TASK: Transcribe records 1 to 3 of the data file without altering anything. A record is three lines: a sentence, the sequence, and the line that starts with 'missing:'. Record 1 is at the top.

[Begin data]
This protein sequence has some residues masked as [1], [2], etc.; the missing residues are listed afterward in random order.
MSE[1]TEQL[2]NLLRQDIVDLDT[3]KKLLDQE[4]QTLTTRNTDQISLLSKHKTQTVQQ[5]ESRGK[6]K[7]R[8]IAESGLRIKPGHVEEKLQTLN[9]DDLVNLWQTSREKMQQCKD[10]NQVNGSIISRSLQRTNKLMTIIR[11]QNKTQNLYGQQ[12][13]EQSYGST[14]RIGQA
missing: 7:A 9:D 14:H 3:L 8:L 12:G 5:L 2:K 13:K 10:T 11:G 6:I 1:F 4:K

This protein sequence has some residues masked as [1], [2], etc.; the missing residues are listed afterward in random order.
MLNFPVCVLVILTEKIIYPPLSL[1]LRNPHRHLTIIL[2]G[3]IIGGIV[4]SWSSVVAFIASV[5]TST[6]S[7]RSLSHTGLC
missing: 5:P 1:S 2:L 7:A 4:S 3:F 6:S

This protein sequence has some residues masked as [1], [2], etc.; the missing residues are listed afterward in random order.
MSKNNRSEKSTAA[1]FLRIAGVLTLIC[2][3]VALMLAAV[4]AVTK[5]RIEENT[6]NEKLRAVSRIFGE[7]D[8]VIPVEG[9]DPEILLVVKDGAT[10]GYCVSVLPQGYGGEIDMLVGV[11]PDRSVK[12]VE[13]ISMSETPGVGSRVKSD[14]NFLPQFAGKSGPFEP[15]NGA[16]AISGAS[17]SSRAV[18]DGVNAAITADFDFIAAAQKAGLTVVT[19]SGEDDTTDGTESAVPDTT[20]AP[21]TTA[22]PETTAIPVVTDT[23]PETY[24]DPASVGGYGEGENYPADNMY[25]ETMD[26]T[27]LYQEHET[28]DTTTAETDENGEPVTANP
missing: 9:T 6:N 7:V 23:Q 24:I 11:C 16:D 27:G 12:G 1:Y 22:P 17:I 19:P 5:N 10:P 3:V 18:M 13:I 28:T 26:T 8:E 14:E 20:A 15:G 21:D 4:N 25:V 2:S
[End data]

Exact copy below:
This protein sequence has some residues masked as [1], [2], etc.; the missing residues are listed afterward in random order.
MSE[1]TEQL[2]NLLRQDIVDLDT[3]KKLLDQE[4]QTLTTRNTDQISLLSKHKTQTVQQ[5]ESRGK[6]K[7]R[8]IAESGLRIKPGHVEEKLQTLN[9]DDLVNLWQTSREKMQQCKD[10]NQVNGSIISRSLQRTNKLMTIIR[11]QNKTQNLYGQQ[12][13]EQSYGST[14]RIGQA
missing: 7:A 9:D 14:H 3:L 8:L 12:G 5:L 2:K 13:K 10:T 11:G 6:I 1:F 4:K

This protein sequence has some residues masked as [1], [2], etc.; the missing residues are listed afterward in random order.
MLNFPVCVLVILTEKIIYPPLSL[1]LRNPHRHLTIIL[2]G[3]IIGGIV[4]SWSSVVAFIASV[5]TST[6]S[7]RSLSHTGLC
missing: 5:P 1:S 2:L 7:A 4:S 3:F 6:S

This protein sequence has some residues masked as [1], [2], etc.; the missing residues are listed afterward in random order.
MSKNNRSEKSTAA[1]FLRIAGVLTLIC[2][3]VALMLAAV[4]AVTK[5]RIEENT[6]NEKLRAVSRIFGE[7]D[8]VIPVEG[9]DPEILLVVKDGAT[10]GYCVSVLPQGYGGEIDMLVGV[11]PDRSVK[12]VE[13]ISMSETPGVGSRVKSD[14]NFLPQFAGKSGPFEP[15]NGA[16]AISGAS[17]SSRAV[18]DGVNAAITADFDFIAAAQKAGLTVVT[19]SGEDDTTDGTESAVPDTT[20]AP[21]TTA[22]PETTAIPVVTDT[23]PETY[24]DPASVGGYGEGENYPADNMY[25]ETMD[26]T[27]LYQEHET[28]DTTTAETDENGEPVTANP
missing: 9:T 6:N 7:V 23:Q 24:I 11:C 16:D 27:G 12:G 1:Y 22:P 17:I 19:P 5:N 10:P 3:V 18:M 13:I 28:T 26:T 8:E 14:E 20:A 15:G 21:D 4:N 25:V 2:S